Smithsonian Spy Seminar Series
Targeted killing. Wet jobs. Assassinations. Eliminations. Spy thrillers feature deadly plots in which governments eliminate spies, operatives, dissidents or enemies of the state. But when a questionable death occurs in real life, it can be hard to discover what really happened. In this series, intelligence experts and historians will explore the true stories of four real cases of successful, failed, or possible cases of targeted killing.
Lights Out for Litvinenko - February 1
When Alexander Litvinenko died of polonium poisoning in London in November 2006, critics of Putin’s Russia saw the hidden hand of the KGB. Eight years earlier, the former KGB and Russian Federal Security Service (FSB) officer had accused his superiors of ordering him to assassinate a Russian tycoon. For a country whose historical tradition is to eliminate spies and dissidents in exile, was his death just business as usual or an unlucky accident? Award-winning journalist James Rosen, a former Moscow correspondent for UPI, and Pentagon reporter who's just published the acclaimed spy novel High Hand will bring you up to date on the case and current thinking about Litvinenko’s fate.
(Not) Killing Castro - February 8
Exploding cigars, poisoned wetsuits, and mob hitmen are just some of the ways that Castro didn’t die. When Castro came to power in 1959, the US plotted his overthrow. After the failed Bay of Pigs invasion, the government got more creative and decided the best way to get Cuba in line was to get rid of Castro. According to Cuban government officials, the CIA tried to kill Fidel Castro at least 600 times. What’s the real story? Spy Museum historian and Miami native, Dr. Vince Houghton, will trace the sometimes comical—and always creative—aspects of the US’s long and unsuccessful campaign to kill Castro.
Murder in Mexico - February 15
The attack against Leon Trotsky with an ice-climbing axe on August 20, 1940 became known as “the crime of the century.” A leader of the Russian Revolution, Trotsky was out maneuvered by Joseph Stalin after Lenin’s death in 1924 and exiled from Russia in 1929. In 1937, Trotsky sought refuge in Mexico to escape Stalin’s agents, but fell victim in 1940 to a well-planned Soviet intelligence (NKVD) operation. Intelligence historian and Spy Museum board member H. Keith Melton has investigated the case for more than 40 years and will reveal the unknown secrets of the case. The original ice-axe used by assassin Ramon Mercader, will be on display following the presentation.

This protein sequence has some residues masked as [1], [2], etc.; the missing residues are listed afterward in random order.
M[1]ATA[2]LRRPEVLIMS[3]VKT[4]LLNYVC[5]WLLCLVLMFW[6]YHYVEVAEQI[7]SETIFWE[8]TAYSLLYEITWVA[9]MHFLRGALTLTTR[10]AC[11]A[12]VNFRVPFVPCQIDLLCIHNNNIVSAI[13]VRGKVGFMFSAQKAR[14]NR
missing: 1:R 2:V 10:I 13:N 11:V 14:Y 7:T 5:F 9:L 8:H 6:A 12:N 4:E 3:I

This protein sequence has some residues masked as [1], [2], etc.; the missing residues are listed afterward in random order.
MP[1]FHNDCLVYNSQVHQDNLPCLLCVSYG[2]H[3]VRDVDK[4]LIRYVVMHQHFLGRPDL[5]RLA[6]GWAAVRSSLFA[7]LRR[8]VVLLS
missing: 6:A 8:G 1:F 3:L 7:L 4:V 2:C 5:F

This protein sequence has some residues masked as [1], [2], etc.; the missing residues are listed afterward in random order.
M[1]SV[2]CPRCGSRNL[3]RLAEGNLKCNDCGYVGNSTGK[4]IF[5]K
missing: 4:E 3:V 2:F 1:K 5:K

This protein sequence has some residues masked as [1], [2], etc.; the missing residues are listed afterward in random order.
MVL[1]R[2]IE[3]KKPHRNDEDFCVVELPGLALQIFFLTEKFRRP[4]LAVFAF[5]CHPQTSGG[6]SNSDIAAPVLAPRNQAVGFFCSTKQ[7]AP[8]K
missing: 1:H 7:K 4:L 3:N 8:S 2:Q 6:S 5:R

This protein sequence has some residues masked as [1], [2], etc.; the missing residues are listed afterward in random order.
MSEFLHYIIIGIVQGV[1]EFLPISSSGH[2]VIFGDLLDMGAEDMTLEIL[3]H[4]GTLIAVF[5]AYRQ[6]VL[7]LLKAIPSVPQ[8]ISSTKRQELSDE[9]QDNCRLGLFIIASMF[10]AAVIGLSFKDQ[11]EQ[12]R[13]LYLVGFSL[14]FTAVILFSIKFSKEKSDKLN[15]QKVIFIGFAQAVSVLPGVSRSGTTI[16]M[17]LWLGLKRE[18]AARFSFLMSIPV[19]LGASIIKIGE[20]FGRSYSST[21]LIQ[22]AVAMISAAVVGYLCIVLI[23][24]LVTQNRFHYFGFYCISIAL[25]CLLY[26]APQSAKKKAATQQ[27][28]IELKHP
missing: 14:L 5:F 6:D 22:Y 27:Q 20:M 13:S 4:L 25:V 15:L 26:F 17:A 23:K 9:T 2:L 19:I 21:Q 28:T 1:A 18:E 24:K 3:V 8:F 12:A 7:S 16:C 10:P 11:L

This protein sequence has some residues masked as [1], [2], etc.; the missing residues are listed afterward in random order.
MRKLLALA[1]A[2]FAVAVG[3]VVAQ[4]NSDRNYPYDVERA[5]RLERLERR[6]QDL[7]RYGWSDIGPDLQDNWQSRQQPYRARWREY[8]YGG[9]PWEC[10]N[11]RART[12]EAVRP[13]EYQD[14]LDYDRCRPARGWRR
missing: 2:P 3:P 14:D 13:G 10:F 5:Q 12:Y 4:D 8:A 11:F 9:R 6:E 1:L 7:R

Walter Krivitsky Checks Out - February 22
In the late ‘30’s, Walter Krivitsky did the unthinkable: he broke with Joseph Stalin, the cold-blooded leader of the Soviet Union. As the former head of Soviet military intelligence for all of Western Europe, Krivitsky was a man who knew too much… and shared it with British Intelligence. He was a haunted and hunted man when he checked into DC’s Hotel Bellvue one February night in 1941. FBI Historian, Dr. John Fox, will reveal the path that led Krivitsky to Room 524 and the top theories about what occurred there that night.
Tickets: $125 (must be purchased through the Smithsonian)*
Members of the Inner Circle and Smithsonian Associates: $80
*To register: (via phone) 202.633.3030; (online) www.SmithsonianAssociates.org. Internet Quick Tix code for the program: 1M2-883. Inner Circle Members should identify themselves and give the PROMO code: 226708